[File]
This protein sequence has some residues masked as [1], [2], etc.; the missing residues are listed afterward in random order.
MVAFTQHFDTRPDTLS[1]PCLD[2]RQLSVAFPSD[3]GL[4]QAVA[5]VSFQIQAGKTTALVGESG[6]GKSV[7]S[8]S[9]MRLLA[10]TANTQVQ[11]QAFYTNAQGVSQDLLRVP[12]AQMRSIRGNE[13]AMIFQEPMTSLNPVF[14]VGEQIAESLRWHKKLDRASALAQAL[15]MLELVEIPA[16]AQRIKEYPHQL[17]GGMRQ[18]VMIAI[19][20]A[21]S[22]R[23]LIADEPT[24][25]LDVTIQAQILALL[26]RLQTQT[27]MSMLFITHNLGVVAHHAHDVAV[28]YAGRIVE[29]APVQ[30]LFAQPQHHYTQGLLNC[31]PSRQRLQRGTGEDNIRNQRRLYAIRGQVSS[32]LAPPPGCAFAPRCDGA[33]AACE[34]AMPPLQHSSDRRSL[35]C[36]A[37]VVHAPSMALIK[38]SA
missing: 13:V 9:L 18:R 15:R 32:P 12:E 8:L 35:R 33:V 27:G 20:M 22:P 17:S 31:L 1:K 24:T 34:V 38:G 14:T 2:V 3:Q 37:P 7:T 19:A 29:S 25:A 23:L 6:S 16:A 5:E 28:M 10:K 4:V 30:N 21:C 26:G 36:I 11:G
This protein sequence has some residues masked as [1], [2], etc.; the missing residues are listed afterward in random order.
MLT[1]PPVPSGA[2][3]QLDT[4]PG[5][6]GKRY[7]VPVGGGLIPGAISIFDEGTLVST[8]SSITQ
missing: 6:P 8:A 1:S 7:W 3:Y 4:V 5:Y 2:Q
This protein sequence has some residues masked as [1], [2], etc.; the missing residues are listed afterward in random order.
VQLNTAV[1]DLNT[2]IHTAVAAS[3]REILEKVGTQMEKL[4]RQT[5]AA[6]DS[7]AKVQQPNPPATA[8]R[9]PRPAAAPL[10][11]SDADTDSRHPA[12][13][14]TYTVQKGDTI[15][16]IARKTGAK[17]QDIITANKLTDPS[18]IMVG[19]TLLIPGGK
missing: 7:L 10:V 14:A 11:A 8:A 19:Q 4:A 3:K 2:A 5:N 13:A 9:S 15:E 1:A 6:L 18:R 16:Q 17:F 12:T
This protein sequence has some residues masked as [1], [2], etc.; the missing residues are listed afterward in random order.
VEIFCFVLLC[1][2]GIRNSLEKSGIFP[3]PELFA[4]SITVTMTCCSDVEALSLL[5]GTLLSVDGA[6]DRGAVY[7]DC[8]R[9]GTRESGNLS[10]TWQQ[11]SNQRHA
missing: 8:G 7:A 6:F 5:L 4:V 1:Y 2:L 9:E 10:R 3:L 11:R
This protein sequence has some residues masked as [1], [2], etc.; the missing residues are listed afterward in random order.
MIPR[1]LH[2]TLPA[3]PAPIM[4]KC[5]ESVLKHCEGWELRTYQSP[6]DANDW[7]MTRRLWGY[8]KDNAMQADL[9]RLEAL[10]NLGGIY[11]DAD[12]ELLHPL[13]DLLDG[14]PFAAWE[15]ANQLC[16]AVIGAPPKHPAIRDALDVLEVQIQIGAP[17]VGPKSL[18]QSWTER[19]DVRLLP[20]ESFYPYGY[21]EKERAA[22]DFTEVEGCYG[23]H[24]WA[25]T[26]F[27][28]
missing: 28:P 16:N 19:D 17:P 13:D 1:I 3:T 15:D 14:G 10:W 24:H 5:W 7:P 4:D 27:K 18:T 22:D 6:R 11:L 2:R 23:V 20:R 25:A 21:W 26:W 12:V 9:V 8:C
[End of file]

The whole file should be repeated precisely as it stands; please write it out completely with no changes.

This protein sequence has some residues masked as [1], [2], etc.; the missing residues are listed afterward in random order.
MVAFTQHFDTRPDTLS[1]PCLD[2]RQLSVAFPSD[3]GL[4]QAVA[5]VSFQIQAGKTTALVGESG[6]GKSV[7]S[8]S[9]MRLLA[10]TANTQVQ[11]QAFYTNAQGVSQDLLRVP[12]AQMRSIRGNE[13]AMIFQEPMTSLNPVF[14]VGEQIAESLRWHKKLDRASALAQAL[15]MLELVEIPA[16]AQRIKEYPHQL[17]GGMRQ[18]VMIAI[19][20]A[21]S[22]R[23]LIADEPT[24][25]LDVTIQAQILALL[26]RLQTQT[27]MSMLFITHNLGVVAHHAHDVAV[28]YAGRIVE[29]APVQ[30]LFAQPQHHYTQGLLNC[31]PSRQRLQRGTGEDNIRNQRRLYAIRGQVSS[32]LAPPPGCAFAPRCDGA[33]AACE[34]AMPPLQHSSDRRSL[35]C[36]A[37]VVHAPSMALIK[38]SA
missing: 13:V 9:L 18:R 15:R 32:P 12:E 8:L 35:R 33:V 27:G 20:M 22:P 17:S 31:L 1:K 24:T 34:V 38:G 14:T 2:V 3:Q 37:P 7:T 19:A 29:S 25:A 23:L 6:S 16:A 5:E 28:M 10:K 4:V 30:N 21:C 26:G 36:I 11:G
This protein sequence has some residues masked as [1], [2], etc.; the missing residues are listed afterward in random order.
MLT[1]PPVPSGA[2][3]QLDT[4]PG[5][6]GKRY[7]VPVGGGLIPGAISIFDEGTLVST[8]SSITQ
missing: 6:P 8:A 1:S 7:W 3:Y 4:V 5:Y 2:Q
This protein sequence has some residues masked as [1], [2], etc.; the missing residues are listed afterward in random order.
VQLNTAV[1]DLNT[2]IHTAVAAS[3]REILEKVGTQMEKL[4]RQT[5]AA[6]DS[7]AKVQQPNPPATA[8]R[9]PRPAAAPL[10][11]SDADTDSRHPA[12][13][14]TYTVQKGDTI[15][16]IARKTGAK[17]QDIITANKLTDPS[18]IMVG[19]TLLIPGGK
missing: 7:L 10:V 14:A 11:A 8:A 19:Q 4:A 3:K 2:A 5:N 13:A 9:S 15:E 1:A 6:L 18:R 16:Q 17:F 12:T
This protein sequence has some residues masked as [1], [2], etc.; the missing residues are listed afterward in random order.
VEIFCFVLLC[1][2]GIRNSLEKSGIFP[3]PELFA[4]SITVTMTCCSDVEALSLL[5]GTLLSVDGA[6]DRGAVY[7]DC[8]R[9]GTRESGNLS[10]TWQQ[11]SNQRHA
missing: 8:G 7:A 6:F 5:L 4:V 1:Y 2:L 9:E 10:R 3:L 11:R
This protein sequence has some residues masked as [1], [2], etc.; the missing residues are listed afterward in random order.
MIPR[1]LH[2]TLPA[3]PAPIM[4]KC[5]ESVLKHCEGWELRTYQSP[6]DANDW[7]MTRRLWGY[8]KDNAMQADL[9]RLEAL[10]NLGGIY[11]DAD[12]ELLHPL[13]DLLDG[14]PFAAWE[15]ANQLC[16]AVIGAPPKHPAIRDALDVLEVQIQIGAP[17]VGPKSL[18]QSWTER[19]DVRLLP[20]ESFYPYGY[21]EKERAA[22]DFTEVEGCYG[23]H[24]WA[25]T[26]F[27][28]
missing: 28:P 16:N 19:D 17:P 13:D 1:I 3:T 15:D 14:G 10:W 24:H 5:W 7:P 4:D 27:K 18:T 22:D 6:R 11:L 2:R 23:V 20:R 25:A 21:W 26:W 12:V 9:V 8:C